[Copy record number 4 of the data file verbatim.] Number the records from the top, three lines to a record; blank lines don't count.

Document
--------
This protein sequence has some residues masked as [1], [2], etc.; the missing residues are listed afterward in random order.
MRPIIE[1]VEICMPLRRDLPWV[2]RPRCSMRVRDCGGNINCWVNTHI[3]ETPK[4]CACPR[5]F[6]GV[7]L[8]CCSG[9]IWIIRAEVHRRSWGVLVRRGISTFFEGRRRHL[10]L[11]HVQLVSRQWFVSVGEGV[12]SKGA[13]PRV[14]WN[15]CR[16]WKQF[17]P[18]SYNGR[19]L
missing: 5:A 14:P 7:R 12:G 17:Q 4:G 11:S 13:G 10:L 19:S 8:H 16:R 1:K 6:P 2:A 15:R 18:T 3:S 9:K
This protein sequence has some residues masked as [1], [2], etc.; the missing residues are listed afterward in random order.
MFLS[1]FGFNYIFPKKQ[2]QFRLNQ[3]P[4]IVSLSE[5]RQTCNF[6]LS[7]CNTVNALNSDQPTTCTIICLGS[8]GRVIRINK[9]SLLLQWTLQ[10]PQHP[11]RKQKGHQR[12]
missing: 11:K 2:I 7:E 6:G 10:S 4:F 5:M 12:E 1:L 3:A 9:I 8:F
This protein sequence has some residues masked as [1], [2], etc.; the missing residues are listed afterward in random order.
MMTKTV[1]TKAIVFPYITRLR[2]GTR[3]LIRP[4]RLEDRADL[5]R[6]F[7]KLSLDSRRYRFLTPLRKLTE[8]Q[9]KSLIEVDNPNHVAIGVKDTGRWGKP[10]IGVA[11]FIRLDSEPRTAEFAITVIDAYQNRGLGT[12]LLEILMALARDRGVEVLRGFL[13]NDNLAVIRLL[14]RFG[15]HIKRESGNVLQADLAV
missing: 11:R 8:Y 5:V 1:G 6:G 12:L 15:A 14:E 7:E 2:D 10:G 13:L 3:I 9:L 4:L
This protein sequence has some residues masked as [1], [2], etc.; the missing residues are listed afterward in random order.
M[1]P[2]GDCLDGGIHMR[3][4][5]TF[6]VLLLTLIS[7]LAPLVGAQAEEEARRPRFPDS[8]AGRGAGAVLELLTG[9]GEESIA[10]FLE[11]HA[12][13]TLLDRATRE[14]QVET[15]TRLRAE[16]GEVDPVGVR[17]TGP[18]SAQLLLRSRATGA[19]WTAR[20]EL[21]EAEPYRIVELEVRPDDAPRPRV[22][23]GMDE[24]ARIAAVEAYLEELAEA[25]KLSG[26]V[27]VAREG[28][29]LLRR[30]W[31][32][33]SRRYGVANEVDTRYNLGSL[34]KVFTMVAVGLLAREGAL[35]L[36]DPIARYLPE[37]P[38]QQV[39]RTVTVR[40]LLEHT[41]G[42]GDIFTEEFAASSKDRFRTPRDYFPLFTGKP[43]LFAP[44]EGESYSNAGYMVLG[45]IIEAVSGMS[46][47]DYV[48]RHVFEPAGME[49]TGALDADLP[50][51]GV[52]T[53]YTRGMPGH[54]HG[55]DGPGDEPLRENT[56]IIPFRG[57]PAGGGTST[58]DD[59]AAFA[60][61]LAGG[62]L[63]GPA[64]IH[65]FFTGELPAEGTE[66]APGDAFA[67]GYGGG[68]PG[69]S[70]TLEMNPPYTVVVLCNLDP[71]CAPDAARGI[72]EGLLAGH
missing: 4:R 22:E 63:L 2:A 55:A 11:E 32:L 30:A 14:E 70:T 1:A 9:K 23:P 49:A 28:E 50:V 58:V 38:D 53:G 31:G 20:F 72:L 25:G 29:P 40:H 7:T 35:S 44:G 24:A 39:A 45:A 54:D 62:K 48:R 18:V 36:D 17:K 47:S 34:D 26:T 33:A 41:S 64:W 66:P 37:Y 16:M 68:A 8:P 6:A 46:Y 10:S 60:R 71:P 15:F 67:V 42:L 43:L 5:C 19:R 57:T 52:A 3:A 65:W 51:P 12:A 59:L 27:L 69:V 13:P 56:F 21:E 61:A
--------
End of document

This protein sequence has some residues masked as [1], [2], etc.; the missing residues are listed afterward in random order.
M[1]P[2]GDCLDGGIHMR[3][4][5]TF[6]VLLLTLIS[7]LAPLVGAQAEEEARRPRFPDS[8]AGRGAGAVLELLTG[9]GEESIA[10]FLE[11]HA[12][13]TLLDRATRE[14]QVET[15]TRLRAE[16]GEVDPVGVR[17]TGP[18]SAQLLLRSRATGA[19]WTAR[20]EL[21]EAEPYRIVELEVRPDDAPRPRV[22][23]GMDE[24]ARIAAVEAYLEELAEA[25]KLSG[26]V[27]VAREG[28][29]LLRR[30]W[31][32][33]SRRYGVANEVDTRYNLGSL[34]KVFTMVAVGLLAREGAL[35]L[36]DPIARYLPE[37]P[38]QQV[39]RTVTVR[40]LLEHT[41]G[42]GDIFTEEFAASSKDRFRTPRDYFPLFTGKP[43]LFAP[44]EGESYSNAGYMVLG[45]IIEAVSGMS[46][47]DYV[48]RHVFEPAGME[49]TGALDADLP[50][51]GV[52]T[53]YTRGMPGH[54]HG[55]DGPGDEPLRENT[56]IIPFRG[57]PAGGGTST[58]DD[59]AAFA[60][61]LAGG[62]L[63]GPA[64]IH[65]FFTGELPAEGTE[66]APGDAFA[67]GYGGG[68]PG[69]S[70]TLEMNPPYTVVVLCNLDP[71]CAPDAARGI[72]EGLLAGH
missing: 4:R 22:E 63:L 2:A 55:A 11:E 32:L 30:A 14:E 70:T 1:A 9:K 23:P 49:A 28:E 50:V 58:V 38:D 53:G 31:G 20:F 72:L 25:G 29:P 40:H 7:T 35:S 44:G 24:A 39:A 45:A 54:D 62:K 48:R 18:V 36:D 17:K 47:S 34:D 26:T 33:A 41:S 64:W 66:P 37:Y 16:M 68:A 8:P 6:A 46:Y 10:S 60:R 71:P 15:F 67:V 42:L 43:L 5:C 19:R 57:T 52:A 3:A 65:W 51:P 12:A 59:L 27:L 69:V 13:P 56:F 21:E 61:A